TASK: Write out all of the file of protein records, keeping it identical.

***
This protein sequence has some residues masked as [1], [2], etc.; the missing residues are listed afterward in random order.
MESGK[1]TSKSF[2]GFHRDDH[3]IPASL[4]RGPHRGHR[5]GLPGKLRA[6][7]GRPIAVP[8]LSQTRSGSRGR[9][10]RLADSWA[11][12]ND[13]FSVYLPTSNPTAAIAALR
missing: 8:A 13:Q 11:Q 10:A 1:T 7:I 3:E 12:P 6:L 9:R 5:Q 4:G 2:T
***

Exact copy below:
This protein sequence has some residues masked as [1], [2], etc.; the missing residues are listed afterward in random order.
MESGK[1]TSKSF[2]GFHRDDH[3]IPASL[4]RGPHRGHR[5]GLPGKLRA[6][7]GRPIAVP[8]LSQTRSGSRGR[9][10]RLADSWA[11][12]ND[13]FSVYLPTSNPTAAIAALR
missing: 8:A 13:Q 11:Q 10:A 1:T 7:I 3:E 12:P 6:L 9:R 5:Q 4:G 2:T